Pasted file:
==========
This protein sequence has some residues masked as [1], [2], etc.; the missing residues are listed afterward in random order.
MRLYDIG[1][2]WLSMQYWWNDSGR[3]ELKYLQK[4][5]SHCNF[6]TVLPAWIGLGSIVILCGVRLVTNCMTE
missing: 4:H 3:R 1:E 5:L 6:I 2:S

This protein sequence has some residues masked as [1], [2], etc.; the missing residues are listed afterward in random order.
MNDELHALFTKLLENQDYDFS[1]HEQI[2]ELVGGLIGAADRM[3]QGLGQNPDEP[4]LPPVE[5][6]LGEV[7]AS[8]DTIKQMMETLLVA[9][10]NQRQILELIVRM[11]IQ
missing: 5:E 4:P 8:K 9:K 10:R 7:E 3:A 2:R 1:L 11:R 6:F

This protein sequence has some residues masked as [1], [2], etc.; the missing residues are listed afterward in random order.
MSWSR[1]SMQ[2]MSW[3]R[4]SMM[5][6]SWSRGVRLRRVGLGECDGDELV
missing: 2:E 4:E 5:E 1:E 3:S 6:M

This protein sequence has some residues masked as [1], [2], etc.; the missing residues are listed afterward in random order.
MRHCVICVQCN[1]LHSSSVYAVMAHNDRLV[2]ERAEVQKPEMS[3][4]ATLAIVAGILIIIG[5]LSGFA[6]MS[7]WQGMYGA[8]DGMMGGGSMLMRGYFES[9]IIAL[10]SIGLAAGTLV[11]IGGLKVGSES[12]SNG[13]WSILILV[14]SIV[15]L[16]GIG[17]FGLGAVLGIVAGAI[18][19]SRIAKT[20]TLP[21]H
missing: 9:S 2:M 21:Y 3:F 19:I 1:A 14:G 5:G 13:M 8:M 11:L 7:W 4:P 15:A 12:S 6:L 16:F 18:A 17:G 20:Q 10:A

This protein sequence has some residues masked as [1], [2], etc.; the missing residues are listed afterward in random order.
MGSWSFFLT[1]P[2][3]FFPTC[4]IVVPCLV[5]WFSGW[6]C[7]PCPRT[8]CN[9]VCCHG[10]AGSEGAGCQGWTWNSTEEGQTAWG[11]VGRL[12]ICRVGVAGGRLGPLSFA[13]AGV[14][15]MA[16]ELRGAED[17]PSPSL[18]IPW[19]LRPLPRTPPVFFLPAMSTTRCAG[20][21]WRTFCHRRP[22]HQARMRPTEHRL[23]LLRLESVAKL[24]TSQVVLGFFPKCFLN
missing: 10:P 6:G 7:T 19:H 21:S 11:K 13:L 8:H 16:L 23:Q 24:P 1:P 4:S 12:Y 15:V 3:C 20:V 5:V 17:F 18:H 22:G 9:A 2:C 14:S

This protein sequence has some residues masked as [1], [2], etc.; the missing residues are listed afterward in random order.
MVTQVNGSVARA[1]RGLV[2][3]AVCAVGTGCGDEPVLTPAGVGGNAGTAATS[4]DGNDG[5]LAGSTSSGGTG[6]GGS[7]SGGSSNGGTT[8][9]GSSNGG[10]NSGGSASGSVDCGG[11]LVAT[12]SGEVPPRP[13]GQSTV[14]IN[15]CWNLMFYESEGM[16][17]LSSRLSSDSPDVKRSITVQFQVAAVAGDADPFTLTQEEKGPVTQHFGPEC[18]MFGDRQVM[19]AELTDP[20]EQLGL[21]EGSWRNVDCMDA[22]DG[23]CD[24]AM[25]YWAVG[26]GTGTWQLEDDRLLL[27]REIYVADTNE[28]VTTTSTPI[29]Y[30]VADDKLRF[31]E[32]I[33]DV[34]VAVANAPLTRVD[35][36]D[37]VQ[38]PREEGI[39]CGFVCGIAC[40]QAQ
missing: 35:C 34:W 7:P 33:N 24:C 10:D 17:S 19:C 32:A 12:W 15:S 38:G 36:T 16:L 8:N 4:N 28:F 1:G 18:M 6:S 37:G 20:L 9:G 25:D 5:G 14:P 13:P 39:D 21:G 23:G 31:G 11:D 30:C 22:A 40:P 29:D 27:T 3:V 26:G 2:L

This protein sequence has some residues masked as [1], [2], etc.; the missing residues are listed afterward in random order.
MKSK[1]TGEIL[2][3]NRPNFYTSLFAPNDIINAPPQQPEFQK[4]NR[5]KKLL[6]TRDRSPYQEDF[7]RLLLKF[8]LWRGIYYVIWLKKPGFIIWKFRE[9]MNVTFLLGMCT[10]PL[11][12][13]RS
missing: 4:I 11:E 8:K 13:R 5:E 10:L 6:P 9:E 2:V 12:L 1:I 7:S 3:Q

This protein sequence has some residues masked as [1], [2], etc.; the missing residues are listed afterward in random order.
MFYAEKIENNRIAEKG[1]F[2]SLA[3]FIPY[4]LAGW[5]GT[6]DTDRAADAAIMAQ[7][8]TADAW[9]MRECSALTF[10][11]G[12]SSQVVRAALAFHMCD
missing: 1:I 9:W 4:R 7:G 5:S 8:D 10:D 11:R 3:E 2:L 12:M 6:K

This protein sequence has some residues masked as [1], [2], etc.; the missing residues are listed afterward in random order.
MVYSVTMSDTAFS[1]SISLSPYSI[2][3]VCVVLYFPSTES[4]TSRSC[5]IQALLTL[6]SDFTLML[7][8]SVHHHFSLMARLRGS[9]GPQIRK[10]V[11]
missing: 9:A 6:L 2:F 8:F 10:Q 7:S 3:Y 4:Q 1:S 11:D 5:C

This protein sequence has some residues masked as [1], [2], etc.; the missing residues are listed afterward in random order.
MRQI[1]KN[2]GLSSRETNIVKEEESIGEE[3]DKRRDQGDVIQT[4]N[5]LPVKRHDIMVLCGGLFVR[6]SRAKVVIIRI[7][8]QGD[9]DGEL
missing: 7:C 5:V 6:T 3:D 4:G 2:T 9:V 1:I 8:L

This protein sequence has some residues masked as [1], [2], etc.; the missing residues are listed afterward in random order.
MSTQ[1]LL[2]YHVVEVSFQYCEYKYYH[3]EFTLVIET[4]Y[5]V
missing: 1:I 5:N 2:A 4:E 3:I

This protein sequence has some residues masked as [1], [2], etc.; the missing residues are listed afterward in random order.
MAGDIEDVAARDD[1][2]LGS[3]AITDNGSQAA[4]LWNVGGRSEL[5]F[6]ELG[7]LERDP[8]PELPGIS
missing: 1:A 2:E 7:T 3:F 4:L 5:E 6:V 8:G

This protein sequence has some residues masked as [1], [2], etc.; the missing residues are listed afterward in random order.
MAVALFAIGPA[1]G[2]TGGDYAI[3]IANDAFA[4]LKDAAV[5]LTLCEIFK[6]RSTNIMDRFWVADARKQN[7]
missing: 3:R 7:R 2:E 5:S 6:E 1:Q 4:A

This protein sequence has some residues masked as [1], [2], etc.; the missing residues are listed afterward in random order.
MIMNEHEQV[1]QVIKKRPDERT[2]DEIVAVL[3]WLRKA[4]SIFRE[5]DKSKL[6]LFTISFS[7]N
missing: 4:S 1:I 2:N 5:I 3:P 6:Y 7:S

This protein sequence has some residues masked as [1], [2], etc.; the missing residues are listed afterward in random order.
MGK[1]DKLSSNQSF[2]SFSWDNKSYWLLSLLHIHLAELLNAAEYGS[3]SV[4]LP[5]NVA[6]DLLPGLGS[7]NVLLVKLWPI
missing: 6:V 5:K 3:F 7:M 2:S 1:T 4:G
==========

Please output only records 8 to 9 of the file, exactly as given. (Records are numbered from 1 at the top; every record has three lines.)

This protein sequence has some residues masked as [1], [2], etc.; the missing residues are listed afterward in random order.
MFYAEKIENNRIAEKG[1]F[2]SLA[3]FIPY[4]LAGW[5]GT[6]DTDRAADAAIMAQ[7][8]TADAW[9]MRECSALTF[10][11]G[12]SSQVVRAALAFHMCD
missing: 1:I 9:W 4:R 7:G 5:S 8:D 10:D 11:R 3:E 2:L 12:M 6:K

This protein sequence has some residues masked as [1], [2], etc.; the missing residues are listed afterward in random order.
MVYSVTMSDTAFS[1]SISLSPYSI[2][3]VCVVLYFPSTES[4]TSRSC[5]IQALLTL[6]SDFTLML[7][8]SVHHHFSLMARLRGS[9]GPQIRK[10]V[11]
missing: 9:A 6:L 2:F 8:F 10:Q 7:S 3:Y 4:Q 1:S 11:D 5:C